Many of the concerns expressed above could be reduced if the provisions of this bill were added to the California Family Rights Act (CFRA), rather than creating an entirely new leave entitlement in the Labor Code, the CalChamber argues. The mandate would be made more reasonable as it could be included within the 12 weeks of unpaid leave already mandated by CFRA and would be subject to the CFRA definitions of employer and employee.

The addition also would make compliance more manageable, and less burdensome, the CalChamber points out.

COVID-19 Leave Mandate

AB 3216 proposes a number of changes to various leave laws that worker advocates have been pushing for a number of years. These efforts have been opposed by the business community over concerns regarding the resulting burdens to employers and have been unsuccessful thus far. Now, AB 3216 attempts to include these same policy proposals — many of which have nothing to do with the current crisis — under the guise of this bill.

These proposed unrelated changes include the following:

  • The bill amends CFRA (not just the new emergency family and medical leave requirement) to apply to employers of any size. CFRA currently applies to employers with 50 or more employees within 75 miles of the worksite. This proposal to lower the 50-employee threshold in CFRA has been an agenda item for advocates for many years. California recently enacted the New Parent Leave Act (NPLA) which, after significant legislative debate, was enacted to apply to employers with 20 or more employees. This bill completely eliminates that new law and instead applies all of CFRA to employers of any size.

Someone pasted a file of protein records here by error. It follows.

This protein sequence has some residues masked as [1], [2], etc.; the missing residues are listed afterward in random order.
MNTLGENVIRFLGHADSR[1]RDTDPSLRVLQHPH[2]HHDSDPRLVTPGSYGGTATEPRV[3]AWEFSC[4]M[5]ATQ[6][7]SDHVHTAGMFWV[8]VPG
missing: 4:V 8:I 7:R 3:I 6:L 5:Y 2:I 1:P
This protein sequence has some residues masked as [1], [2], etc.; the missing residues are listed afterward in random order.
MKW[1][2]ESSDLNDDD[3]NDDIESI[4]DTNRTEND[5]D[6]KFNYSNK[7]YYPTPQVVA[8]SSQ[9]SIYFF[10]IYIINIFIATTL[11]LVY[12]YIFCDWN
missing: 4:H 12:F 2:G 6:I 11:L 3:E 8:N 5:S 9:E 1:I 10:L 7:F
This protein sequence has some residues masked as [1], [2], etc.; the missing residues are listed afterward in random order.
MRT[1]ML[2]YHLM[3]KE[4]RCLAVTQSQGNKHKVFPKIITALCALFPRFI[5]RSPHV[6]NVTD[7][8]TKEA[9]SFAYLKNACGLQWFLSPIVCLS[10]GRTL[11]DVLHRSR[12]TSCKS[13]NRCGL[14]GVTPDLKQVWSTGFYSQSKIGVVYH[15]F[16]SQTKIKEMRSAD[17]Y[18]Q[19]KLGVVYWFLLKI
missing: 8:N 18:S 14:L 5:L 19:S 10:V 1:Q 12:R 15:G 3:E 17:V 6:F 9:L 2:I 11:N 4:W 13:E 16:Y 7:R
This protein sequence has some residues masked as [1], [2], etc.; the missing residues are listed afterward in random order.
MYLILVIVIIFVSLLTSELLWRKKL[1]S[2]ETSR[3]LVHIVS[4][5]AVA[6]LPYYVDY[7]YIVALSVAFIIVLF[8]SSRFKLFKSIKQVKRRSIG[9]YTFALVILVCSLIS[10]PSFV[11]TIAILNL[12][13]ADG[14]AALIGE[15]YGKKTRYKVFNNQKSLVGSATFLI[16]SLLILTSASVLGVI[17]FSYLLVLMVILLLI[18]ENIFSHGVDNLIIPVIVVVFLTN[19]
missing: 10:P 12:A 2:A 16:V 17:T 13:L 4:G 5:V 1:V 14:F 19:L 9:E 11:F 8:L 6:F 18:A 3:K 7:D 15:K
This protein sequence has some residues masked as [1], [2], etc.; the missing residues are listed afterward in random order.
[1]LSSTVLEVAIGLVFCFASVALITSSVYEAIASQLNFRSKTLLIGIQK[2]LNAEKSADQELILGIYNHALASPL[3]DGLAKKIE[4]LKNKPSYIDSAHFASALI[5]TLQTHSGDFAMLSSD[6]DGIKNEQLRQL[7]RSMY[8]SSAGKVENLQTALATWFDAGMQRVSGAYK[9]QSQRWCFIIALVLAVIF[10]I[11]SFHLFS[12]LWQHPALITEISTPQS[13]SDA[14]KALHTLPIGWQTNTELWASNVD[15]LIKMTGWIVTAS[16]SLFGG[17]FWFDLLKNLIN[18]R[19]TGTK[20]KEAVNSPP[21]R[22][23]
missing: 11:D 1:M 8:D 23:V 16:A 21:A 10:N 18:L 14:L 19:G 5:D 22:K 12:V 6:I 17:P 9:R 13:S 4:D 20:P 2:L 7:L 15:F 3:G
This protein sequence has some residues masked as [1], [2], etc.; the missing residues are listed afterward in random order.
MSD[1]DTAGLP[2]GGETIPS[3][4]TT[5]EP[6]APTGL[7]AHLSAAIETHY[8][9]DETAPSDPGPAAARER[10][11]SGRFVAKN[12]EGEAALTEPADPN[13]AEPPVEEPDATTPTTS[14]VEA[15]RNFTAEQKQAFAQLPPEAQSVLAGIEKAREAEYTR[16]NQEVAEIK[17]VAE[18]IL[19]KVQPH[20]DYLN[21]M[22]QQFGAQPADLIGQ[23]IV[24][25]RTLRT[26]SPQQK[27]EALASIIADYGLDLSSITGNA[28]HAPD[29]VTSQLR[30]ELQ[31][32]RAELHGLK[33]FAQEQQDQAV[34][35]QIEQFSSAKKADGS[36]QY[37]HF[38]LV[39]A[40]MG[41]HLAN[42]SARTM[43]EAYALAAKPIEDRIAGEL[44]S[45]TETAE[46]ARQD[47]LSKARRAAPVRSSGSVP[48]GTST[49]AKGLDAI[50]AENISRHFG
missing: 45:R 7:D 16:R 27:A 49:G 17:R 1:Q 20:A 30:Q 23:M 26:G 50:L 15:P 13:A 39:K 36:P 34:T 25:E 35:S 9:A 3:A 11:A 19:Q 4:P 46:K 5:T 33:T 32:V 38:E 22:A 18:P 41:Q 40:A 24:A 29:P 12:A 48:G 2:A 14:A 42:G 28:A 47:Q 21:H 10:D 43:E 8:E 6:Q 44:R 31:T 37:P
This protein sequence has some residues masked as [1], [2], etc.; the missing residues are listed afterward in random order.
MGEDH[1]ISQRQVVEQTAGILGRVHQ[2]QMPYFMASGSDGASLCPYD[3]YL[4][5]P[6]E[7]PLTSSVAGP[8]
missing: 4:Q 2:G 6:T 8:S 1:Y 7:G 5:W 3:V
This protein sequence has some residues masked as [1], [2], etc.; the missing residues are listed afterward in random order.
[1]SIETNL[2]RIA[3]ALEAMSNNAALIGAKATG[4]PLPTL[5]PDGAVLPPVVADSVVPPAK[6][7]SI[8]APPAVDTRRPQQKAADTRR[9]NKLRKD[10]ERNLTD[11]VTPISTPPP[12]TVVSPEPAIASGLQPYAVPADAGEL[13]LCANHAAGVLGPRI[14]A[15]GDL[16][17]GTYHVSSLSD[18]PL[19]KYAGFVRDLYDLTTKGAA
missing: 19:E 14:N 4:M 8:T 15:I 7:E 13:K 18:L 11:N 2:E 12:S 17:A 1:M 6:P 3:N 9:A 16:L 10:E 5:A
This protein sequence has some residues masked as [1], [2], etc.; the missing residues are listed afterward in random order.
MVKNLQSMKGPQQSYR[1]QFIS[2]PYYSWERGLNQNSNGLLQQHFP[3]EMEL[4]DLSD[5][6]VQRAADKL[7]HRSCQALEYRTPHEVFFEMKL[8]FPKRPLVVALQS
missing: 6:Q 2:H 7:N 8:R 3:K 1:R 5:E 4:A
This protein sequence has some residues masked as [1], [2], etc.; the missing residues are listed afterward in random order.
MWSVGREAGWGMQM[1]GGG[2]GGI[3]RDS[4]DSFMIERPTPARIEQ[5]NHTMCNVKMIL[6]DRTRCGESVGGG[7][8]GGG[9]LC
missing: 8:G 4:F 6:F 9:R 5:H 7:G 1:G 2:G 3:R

• The bill expands the categories of “family members” under CFRA to include leave to care for a grandparent, grandchild, or sibling. Advocates have attempted to expand CFRA in this manner for well over a decade.
  • The bill expands employer coverage under California’s Pregnancy Disability Leave (PDL) law from 5 employees to one or more employees — which has no apparent relationship for leave related to the current crisis.
  • The bill eliminates the provision of existing law under the Paid Family Leave (PFL) program that provides an employee is not eligible for leave if another family member is ready, willing and able to provide care.
  • The bill eliminates the provision of existing law under the PFL that allows an employer to require the employee to take up to two weeks of earned but unused vacation prior to the receipt of PFL benefits. This has long been a target for elimination by worker advocates.

It is understandable that policymakers are striving to ensure that constituents and employees are provided certainty and protection during this COVID-19 pandemic crisis and similar emergencies that may develop in the future. It is critical to remember, however, that many businesses and their owners are themselves casualties of this economic shutdown, the CalChamber points out. They cannot be expected to shoulder a new employer-financed social safety net, with expensive new mandates, at precisely the moment when small businesses are shuttering, employee hours are cut, and there is so much uncertainty about the future.

Staff Contact: Jennifer Barrera